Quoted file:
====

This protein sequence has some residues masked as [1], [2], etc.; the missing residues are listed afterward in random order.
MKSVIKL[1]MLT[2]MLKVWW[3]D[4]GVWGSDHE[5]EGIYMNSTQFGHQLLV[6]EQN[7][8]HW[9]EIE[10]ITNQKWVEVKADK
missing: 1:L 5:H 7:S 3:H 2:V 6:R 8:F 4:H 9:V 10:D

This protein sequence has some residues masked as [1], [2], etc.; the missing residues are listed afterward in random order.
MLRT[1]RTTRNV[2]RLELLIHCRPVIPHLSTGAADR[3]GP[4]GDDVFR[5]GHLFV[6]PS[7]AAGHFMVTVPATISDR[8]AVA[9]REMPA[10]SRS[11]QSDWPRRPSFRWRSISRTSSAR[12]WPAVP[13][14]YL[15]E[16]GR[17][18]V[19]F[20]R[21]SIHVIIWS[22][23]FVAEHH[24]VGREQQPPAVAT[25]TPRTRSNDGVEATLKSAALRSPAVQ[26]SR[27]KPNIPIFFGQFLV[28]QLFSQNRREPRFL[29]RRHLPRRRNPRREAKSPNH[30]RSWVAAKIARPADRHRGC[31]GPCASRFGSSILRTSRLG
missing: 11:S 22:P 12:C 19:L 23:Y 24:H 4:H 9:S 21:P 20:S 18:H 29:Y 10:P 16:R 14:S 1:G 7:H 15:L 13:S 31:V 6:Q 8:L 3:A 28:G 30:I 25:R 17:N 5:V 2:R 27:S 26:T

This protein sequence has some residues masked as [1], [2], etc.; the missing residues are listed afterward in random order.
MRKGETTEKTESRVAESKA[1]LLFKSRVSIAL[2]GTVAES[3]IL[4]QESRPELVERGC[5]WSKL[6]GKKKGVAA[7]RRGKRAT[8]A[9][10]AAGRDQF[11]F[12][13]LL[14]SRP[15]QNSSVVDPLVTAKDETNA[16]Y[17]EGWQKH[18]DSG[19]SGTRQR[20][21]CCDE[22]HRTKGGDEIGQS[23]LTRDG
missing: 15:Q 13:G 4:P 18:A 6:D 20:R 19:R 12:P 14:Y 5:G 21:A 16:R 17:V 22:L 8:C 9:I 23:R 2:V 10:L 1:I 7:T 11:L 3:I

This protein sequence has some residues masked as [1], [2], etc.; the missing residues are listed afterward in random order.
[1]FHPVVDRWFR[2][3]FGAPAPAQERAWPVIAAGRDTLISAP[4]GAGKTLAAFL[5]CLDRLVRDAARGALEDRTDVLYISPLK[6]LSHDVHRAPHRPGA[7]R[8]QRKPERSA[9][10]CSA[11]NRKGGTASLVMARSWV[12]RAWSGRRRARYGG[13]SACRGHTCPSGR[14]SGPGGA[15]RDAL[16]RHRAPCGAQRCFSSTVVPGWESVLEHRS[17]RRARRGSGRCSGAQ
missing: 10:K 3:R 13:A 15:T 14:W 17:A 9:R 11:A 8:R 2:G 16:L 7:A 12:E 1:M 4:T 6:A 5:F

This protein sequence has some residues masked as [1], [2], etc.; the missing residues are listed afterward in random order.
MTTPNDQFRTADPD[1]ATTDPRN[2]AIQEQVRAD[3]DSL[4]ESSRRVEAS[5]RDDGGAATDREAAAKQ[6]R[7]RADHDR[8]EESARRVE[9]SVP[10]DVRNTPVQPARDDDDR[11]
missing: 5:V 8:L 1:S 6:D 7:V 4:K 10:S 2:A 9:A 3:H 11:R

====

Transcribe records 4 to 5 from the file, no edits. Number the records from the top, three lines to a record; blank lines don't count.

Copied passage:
This protein sequence has some residues masked as [1], [2], etc.; the missing residues are listed afterward in random order.
[1]FHPVVDRWFR[2][3]FGAPAPAQERAWPVIAAGRDTLISAP[4]GAGKTLAAFL[5]CLDRLVRDAARGALEDRTDVLYISPLK[6]LSHDVHRAPHRPGA[7]R[8]QRKPERSA[9][10]CSA[11]NRKGGTASLVMARSWV[12]RAWSGRRRARYGG[13]SACRGHTCPSGR[14]SGPGGA[15]RDAL[16]RHRAPCGAQRCFSSTVVPGWESVLEHRS[17]RRARRGSGRCSGAQ
missing: 10:K 3:R 13:A 15:T 14:W 17:A 9:R 11:A 8:R 2:G 16:L 7:A 12:E 1:M 4:T 6:A 5:F

This protein sequence has some residues masked as [1], [2], etc.; the missing residues are listed afterward in random order.
MTTPNDQFRTADPD[1]ATTDPRN[2]AIQEQVRAD[3]DSL[4]ESSRRVEAS[5]RDDGGAATDREAAAKQ[6]R[7]RADHDR[8]EESARRVE[9]SVP[10]DVRNTPVQPARDDDDR[11]
missing: 5:V 8:L 1:S 6:D 7:V 4:K 10:S 2:A 9:A 3:H 11:R